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In this image, two men are in various stages of gearing up in suits that will protect them as they fuel the Deep Impact Spacecraft.  The suits are white with black accents.  These suits are distinctly different from regular cleanroom 'bunny suits.'  The gloves are large and black and cuffed by a silver protective band.  The boots, too, are large, black and secured to the leg by the same type of silver protective band.  The entire front of the large head gear is characterized by a clear, curved 'windshield' that, from the outside, reveals the wearer's entire head - not just his/her eyes as some cleanroom suits do.
Full Res JPG (227 kB)

Fueled for Flight

Looking like something out of a science fiction movie, the Mars Reconnaissance Orbiter team loaded 1,196 kilograms (2,637 pounds) of fuel onto the vehicle in one of the final steps before launch.

Engineers and technicians in SCAPE suits (Self-Contained Atmospheric Protective Ensemble) loaded 1,196 kilograms (2,637 pounds) of high-purity hydrazine, bringing the spacecraft up to its flight mass of 2,180 kilograms (4,806 pounds). For safety reasons, photographers were not allowed in the Payload Hazardous Servicing Facility at the Kennedy Space Center during fueling. The pictured technicians, in similar fueling gear, were suiting up to fuel the Deep Impact spacecraft in December 2004.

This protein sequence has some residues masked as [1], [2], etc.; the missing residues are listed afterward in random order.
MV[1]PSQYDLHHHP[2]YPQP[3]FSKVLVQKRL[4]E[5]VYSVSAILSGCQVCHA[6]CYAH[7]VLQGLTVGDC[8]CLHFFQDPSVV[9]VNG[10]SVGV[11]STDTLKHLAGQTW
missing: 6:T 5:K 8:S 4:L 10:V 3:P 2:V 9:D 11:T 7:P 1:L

The orbiter is currently undergoing two final days of electrical testing. On Thursday, July 21, the final inspection will take place and the spacecraft will be mated to the launch vehicle adapter on Friday.

Credit: NASA

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